Disgraced ex-Minneapolis cop Derek Chauvin may plead guilty Wednesday to violating George Floyd’s civil rights, according to a recent court filing.
A docket entry in the federal case indicates a “change of plea hearing” suggesting that he may withdraw his current not-guilty plea during the proceeding in Minnesota.
Chauvin and three other former officers — Thomas Lane, J. Kueng and Tou Thao — were slated to go to trial in late January on charges of aiding and abetting deprivation of rights and deprivation of rights for the May 25, 2020, death of Floyd.
There is no indication that the other officers intend to plead guilty.
Chauvin was convicted of state murder and manslaughter charges for grinding his knee into Floyd’s neck during a caught-on-video arrest that spurred national outrage.
Chauvin is accused of using the “color of the law” to deny Mr Floyd his constitutional rights to be “free from the use of unreasonable force”.
Floyd told officers “I can’t breathe” more than 20 times and gradually lost consciousness and died, as bystanders begged Chauvin to lift his knee from his neck. The former officer was sentenced to 22 ½ years in prison, but he is appealing the conviction.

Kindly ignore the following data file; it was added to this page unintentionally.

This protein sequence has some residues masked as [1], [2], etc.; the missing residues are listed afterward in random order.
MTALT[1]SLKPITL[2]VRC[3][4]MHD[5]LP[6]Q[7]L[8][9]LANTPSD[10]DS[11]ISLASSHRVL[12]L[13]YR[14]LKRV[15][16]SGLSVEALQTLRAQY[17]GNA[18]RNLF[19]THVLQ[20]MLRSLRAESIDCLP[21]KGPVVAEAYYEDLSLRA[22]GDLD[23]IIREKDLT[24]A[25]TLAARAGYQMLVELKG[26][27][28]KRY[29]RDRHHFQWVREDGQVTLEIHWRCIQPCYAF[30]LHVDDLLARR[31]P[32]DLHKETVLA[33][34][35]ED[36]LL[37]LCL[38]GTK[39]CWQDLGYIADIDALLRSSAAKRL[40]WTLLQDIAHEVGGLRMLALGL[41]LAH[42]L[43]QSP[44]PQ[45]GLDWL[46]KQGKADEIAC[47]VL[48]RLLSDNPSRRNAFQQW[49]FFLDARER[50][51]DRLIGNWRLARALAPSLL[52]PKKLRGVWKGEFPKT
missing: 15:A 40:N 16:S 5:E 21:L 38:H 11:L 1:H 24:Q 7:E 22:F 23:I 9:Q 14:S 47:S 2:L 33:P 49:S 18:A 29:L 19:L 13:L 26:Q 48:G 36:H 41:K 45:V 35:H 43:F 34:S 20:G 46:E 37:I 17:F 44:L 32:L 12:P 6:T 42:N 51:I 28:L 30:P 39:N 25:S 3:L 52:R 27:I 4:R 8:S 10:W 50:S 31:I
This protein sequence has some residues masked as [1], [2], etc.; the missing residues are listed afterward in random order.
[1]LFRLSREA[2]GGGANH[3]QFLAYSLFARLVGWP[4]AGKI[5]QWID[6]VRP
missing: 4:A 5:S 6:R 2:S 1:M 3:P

He and three other former officers — Thomas Lane, J. Kueng and Tou Thao — were set to go to trial in late January on federal charges alleging they willfully violated Floyd’s rights.
The federal charges say that “this offense resulted in bodily injury to, and the death of George Floyd”. The state of Minnesota has separate cases against the officers, the Star Tribune reported.
The four officers pleaded not guilty to the federal charges in September, but a Monday court filing in Minnesota District Court indicated that Chauvin will make a court appearance on Wednesday to enter a new plea.
Chauvin’s lawyer, Eric Nelson, didn’t immediately return a request for comment.
The U.S. Attorney’s Office had no comment.